In honor of National Rural Health Day, I wanted to share some thoughts on the unique challenges facing rural hospitals and health systems — mine in particular — and the innovative workarounds we are developing to preserve access to local, high-quality, affordable care for rural residents.

Since March of 2014, I’ve had the honor of serving as CEO for Uvalde Memorial Hospital (UMH) in Texas, a 25-bed critical access hospital that serves nearly 50,000 people in five counties over a vast area of south central Texas.

At UMH our mission is to promote the healing of those we serve by providing compassionate, high-quality healthcare. Our vision is to be the provider of choice to the people we serve with the best staff, the best care, and the healthiest community.

We provide acute care, emergency medicine, swing bed, rehabilitation therapies, imaging, lab, surgical services, wound care, hospice and primary and specialty care to the residents of Uvalde and surrounding communities. We are a level IV trauma facility.

Part of ensuring access to care is knowing your community and staying ahead of the trends in changing practice patterns and new models of payment and delivery.

Tailoring care to your community

On average compared to the rest of Texas, the counties served by UMH have a much larger population over age 65, have higher unemployment, a lower median household income, have a higher percentage of children living in poverty and a higher percent of children in single-parent households.

Like many rural areas, UMH’s service area also struggles with opioid usage. In the last year, we have been fortunate to attract a pain specialist who provides and promotes alternative treatments. We believe with a three-pronged approach to pain control/management — which includes alternatives to opioid prescription such as joint injections, behavioral health pain counseling/education and physical therapy — we can reduce the need for prescribing opioids and change the addiction trend in our communities.

That’s why last year, UMH provided almost $16 million in charity care in a state that did not expand Medicaid. In addition, changing needs and practice patterns dictate a change in our model of delivery. Prior to conversion to a critical access hospital in 2016, UMH was a licensed 66-bed sole community hospital. We currently have 50 beds (25 inpatient and 25 observation) in which to treat our patients.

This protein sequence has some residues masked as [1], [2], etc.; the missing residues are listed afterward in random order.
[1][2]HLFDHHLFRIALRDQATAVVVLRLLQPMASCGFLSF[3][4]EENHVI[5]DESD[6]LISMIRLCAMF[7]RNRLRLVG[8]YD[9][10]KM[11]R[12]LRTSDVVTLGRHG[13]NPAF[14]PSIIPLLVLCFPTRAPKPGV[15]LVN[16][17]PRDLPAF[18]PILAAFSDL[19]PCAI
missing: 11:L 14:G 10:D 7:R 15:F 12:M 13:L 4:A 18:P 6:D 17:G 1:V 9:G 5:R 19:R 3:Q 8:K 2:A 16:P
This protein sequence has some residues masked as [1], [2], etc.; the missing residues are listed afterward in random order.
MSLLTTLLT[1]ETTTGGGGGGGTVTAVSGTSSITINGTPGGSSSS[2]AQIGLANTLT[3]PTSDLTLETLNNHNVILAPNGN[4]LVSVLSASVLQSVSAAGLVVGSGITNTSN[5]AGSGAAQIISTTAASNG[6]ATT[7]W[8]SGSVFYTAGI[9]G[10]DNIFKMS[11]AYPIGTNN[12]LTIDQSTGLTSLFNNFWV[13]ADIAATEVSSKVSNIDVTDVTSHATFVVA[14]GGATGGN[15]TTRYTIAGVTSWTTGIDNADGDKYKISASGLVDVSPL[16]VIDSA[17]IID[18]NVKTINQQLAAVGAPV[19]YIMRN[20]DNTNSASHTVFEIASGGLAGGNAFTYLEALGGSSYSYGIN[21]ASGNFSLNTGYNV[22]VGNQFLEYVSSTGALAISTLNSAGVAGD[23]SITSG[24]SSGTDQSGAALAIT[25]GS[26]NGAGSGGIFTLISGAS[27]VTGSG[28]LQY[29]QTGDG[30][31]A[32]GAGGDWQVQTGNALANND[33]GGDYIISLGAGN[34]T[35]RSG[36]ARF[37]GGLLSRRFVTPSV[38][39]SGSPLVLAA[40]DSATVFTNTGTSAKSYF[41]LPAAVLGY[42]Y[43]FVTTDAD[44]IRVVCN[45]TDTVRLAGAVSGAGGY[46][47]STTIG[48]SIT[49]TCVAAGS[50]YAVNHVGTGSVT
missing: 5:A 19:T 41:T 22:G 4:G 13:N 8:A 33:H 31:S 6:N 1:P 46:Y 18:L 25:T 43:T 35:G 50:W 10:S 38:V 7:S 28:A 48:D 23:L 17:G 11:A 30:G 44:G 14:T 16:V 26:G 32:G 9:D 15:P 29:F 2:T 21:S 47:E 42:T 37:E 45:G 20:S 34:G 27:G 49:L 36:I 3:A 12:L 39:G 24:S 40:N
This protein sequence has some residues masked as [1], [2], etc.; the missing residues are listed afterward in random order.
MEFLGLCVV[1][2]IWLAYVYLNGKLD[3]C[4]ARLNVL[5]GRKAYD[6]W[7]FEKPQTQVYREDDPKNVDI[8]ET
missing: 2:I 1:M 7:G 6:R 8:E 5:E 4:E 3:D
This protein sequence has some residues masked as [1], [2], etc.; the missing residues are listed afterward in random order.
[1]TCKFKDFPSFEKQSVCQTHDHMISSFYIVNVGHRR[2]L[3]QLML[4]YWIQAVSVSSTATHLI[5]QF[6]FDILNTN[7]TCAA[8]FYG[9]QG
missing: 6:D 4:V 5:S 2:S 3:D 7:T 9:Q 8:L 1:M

However, as outpatient services comprise a significant and growing volume of services, UMH is responding by expanding its outpatient capacity, as well as its overall capacity, to serve more patients and in ways that better meet their needs. The new facility will have 25 inpatient beds and 16 observation beds. It will be a two-story facility concentrating most of the outpatient services on the first floor for easy convenience of the patient. It will also incorporate an urgent care service adjacent to the Emergency Department. UMH sought and obtained financing from the USDA to make the project possible. Following an extensive study of renovation versus replacement, hospital leadership was advised that replacement is the most favorable option. The new replacement facility will have multi-faceted positive effects on the patients we serve, including larger rooms to serve our patients and more efficient support space. The two-story facility will improve patient flow by providing busy outpatient services, which are located closer to each other, and offer centralized registration for all services.

The hospital also worked with consultants in 2017 through the Small Rural Hospital Transition project on an assessment that would keep quality care in the community. As a result, the hospital added a cardiac rehabilitation program in January of this year, revamped staffing and square footage space for its hospice program, and using claims data to establish population health improvement strategies. 

Celebrating achievements in providing high-quality care

At Uvalde, we are proud to recognize the innovation, high-quality of care and commitment from our health professionals and volunteers as we celebrate this year’s National Rural Health Day. We recognize our staff with a healthy-start breakfast to kick off the day and encourage participation in our upcoming wellness walk/run “Turkey Trot” with the local community college

UMH continues to serve as a major employer in the region and works hard to make the hospital attractive to top tier talent and a good place to work. We are currently collaborating with the local federally qualified health center, Community Health Development, Inc., Val Verde Regional Hospital in Del Rio, and the University Health System, San Antonio, on a project to ensure that new mothers obtain timely and quality care throughout their pregnancy. This project is made possible in part via Health Resources and Services Administration’s Rural Maternity and Obstetrics Management Strategies program.

We understand that employee engagement, patient satisfaction and quality go hand and hand. We have experienced more than 13 years in a row performing in the 90th percentile of patient engagement as measured by Press Ganey (four years at 99th percentile) and have been named to Modern Healthcare’s Best Places to Work in health care list for the past two years. During this same period, we have also seen our patient satisfaction and quality scores increase to impressive levels.

We remain committed to serving our rural community and we salute the rural health care providers nationwide joining us in these efforts. Today, we celebrate the unsung heroes of rural health care and thank you for all you do. 

Tom Nordwick, is the CEO of Uvalde (Texas) Memorial Hospital and the chair-elect of the Council for AHA’s Section for Small or Rural Hospitals.

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